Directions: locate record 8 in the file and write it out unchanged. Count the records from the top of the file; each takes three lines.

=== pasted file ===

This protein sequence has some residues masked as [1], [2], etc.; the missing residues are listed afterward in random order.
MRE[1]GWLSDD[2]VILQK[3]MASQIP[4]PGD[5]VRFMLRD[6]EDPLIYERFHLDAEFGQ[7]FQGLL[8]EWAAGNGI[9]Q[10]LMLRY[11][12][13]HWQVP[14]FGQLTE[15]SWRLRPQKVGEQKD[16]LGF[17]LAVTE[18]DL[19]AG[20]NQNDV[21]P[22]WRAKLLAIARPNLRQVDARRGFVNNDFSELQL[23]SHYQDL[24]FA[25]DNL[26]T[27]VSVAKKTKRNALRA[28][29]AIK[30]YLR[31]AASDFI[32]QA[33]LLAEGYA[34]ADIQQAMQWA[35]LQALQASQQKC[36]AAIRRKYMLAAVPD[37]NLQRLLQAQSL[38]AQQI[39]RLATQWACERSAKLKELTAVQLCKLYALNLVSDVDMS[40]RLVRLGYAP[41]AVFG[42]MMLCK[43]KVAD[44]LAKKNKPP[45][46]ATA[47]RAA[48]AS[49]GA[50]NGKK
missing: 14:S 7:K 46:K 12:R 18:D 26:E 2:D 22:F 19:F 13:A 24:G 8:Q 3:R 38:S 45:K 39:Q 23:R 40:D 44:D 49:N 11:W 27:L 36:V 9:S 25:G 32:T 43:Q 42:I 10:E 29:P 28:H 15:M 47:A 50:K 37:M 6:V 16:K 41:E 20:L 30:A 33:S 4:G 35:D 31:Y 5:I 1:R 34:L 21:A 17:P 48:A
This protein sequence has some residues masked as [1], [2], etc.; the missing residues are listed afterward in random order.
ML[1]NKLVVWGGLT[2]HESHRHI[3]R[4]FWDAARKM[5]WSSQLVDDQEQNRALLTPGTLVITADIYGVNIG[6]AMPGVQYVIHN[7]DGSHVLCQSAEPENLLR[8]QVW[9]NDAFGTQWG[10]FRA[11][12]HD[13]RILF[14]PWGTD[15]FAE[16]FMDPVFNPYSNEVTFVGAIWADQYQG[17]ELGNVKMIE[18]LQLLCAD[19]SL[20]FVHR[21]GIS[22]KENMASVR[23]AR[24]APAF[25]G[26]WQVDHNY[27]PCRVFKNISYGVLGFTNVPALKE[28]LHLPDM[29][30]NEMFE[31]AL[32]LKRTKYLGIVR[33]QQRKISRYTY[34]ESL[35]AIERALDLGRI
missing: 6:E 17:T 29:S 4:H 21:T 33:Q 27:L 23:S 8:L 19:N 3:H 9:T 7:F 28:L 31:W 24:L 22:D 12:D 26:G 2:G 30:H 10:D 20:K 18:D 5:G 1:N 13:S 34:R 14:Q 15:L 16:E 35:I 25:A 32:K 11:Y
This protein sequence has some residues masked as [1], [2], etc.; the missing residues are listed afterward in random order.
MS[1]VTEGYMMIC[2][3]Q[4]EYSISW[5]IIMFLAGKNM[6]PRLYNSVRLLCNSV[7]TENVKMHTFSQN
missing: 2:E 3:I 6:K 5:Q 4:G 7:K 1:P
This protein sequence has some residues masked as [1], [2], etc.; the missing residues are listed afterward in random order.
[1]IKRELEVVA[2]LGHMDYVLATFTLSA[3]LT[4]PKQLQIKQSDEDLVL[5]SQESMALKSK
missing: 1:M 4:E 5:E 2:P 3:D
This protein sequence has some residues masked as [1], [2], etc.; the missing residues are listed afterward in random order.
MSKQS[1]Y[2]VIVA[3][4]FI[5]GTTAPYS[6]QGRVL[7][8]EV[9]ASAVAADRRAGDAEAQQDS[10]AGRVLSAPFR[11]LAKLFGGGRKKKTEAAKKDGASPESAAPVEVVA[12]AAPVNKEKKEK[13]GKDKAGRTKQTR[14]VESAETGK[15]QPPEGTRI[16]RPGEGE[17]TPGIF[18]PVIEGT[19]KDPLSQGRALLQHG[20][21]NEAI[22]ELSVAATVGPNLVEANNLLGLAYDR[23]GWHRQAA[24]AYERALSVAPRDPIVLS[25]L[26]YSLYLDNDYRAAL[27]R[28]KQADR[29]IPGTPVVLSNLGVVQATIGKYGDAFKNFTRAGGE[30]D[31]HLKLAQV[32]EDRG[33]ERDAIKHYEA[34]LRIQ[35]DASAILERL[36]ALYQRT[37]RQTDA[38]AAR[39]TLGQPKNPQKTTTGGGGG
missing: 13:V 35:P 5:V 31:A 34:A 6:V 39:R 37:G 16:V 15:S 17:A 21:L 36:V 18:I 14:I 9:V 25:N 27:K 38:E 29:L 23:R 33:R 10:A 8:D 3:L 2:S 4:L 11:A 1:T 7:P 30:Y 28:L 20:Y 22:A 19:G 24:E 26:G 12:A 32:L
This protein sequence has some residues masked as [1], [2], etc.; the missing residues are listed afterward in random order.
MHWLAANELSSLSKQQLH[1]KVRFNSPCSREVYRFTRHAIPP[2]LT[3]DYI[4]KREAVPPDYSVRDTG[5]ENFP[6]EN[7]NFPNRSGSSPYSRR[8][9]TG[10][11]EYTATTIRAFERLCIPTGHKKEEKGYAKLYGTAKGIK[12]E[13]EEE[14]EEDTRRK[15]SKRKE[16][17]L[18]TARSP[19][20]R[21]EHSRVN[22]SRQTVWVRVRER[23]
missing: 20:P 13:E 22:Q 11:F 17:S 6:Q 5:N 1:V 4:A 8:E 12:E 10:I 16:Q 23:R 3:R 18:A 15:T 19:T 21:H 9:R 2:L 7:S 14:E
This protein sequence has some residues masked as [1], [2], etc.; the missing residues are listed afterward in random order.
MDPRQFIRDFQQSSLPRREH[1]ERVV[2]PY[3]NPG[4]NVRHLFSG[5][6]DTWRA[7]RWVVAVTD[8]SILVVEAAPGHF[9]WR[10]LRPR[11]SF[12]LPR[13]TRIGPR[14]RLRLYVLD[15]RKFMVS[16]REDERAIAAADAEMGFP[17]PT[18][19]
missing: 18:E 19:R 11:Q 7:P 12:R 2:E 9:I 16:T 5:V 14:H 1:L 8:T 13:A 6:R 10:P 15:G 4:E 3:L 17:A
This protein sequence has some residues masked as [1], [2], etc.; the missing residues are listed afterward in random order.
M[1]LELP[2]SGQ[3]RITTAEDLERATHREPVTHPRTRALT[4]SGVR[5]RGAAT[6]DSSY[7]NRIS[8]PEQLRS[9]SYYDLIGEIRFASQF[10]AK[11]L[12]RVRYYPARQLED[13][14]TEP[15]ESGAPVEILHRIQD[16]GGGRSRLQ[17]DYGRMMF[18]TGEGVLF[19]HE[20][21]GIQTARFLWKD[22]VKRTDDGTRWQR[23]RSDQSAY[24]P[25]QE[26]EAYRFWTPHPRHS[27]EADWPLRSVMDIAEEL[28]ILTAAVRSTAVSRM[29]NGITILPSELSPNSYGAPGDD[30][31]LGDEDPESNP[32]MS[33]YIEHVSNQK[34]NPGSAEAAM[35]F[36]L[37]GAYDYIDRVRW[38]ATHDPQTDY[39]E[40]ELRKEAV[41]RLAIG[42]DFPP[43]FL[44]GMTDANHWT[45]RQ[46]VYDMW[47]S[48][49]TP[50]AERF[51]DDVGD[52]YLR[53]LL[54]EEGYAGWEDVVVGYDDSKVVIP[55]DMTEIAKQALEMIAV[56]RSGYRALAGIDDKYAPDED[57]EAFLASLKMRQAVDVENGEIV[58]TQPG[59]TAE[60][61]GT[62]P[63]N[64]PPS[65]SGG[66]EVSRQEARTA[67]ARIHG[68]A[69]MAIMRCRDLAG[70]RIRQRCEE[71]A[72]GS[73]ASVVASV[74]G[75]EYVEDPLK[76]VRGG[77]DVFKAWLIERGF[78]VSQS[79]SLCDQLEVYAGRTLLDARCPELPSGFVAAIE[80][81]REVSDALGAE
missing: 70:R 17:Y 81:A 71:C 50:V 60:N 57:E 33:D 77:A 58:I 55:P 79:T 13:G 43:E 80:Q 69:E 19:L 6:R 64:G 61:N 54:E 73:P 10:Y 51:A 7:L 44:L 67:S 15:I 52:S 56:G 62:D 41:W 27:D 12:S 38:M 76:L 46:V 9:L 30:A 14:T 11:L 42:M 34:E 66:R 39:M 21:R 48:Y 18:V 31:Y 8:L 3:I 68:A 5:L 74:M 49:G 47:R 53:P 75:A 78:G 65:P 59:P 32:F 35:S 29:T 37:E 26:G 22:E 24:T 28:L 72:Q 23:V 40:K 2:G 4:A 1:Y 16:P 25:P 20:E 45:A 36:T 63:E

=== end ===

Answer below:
This protein sequence has some residues masked as [1], [2], etc.; the missing residues are listed afterward in random order.
M[1]LELP[2]SGQ[3]RITTAEDLERATHREPVTHPRTRALT[4]SGVR[5]RGAAT[6]DSSY[7]NRIS[8]PEQLRS[9]SYYDLIGEIRFASQF[10]AK[11]L[12]RVRYYPARQLED[13][14]TEP[15]ESGAPVEILHRIQD[16]GGGRSRLQ[17]DYGRMMF[18]TGEGVLF[19]HE[20][21]GIQTARFLWKD[22]VKRTDDGTRWQR[23]RSDQSAY[24]P[25]QE[26]EAYRFWTPHPRHS[27]EADWPLRSVMDIAEEL[28]ILTAAVRSTAVSRM[29]NGITILPSELSPNSYGAPGDD[30][31]LGDEDPESNP[32]MS[33]YIEHVSNQK[34]NPGSAEAAM[35]F[36]L[37]GAYDYIDRVRW[38]ATHDPQTDY[39]E[40]ELRKEAV[41]RLAIG[42]DFPP[43]FL[44]GMTDANHWT[45]RQ[46]VYDMW[47]S[48][49]TP[50]AERF[51]DDVGD[52]YLR[53]LL[54]EEGYAGWEDVVVGYDDSKVVIP[55]DMTEIAKQALEMIAV[56]RSGYRALAGIDDKYAPDED[57]EAFLASLKMRQAVDVENGEIV[58]TQPG[59]TAE[60][61]GT[62]P[63]N[64]PPS[65]SGG[66]EVSRQEARTA[67]ARIHG[68]A[69]MAIMRCRDLAG[70]RIRQRCEE[71]A[72]GS[73]ASVVASV[74]G[75]EYVEDPLK[76]VRGG[77]DVFKAWLIERGF[78]VSQS[79]SLCDQLEVYAGRTLLDARCPELPSGFVAAIE[80][81]REVSDALGAE
missing: 70:R 17:Y 81:A 71:C 50:V 60:N 57:E 33:D 77:A 58:I 55:P 79:T 13:G 43:E 80:Q 69:E 19:L 6:R 64:G 61:N 54:E 73:P 10:Y 51:A 7:L 44:L 67:S 15:I 52:S 56:G 62:D 41:W 27:D 12:S 38:M 76:L 46:V 9:L 30:A 14:T 11:L 42:M 34:E 66:R 39:M 21:R 48:Y 18:V 31:Y 8:L 3:I 68:A 5:L 74:M 49:G 47:R 53:P 75:A 78:G 65:P 59:P 32:F 35:S 29:T 37:E 26:G 22:E 24:T 28:L 72:Q 23:V 40:K 2:G 4:A 1:Y 16:P 25:P 20:E 45:A 36:T 63:E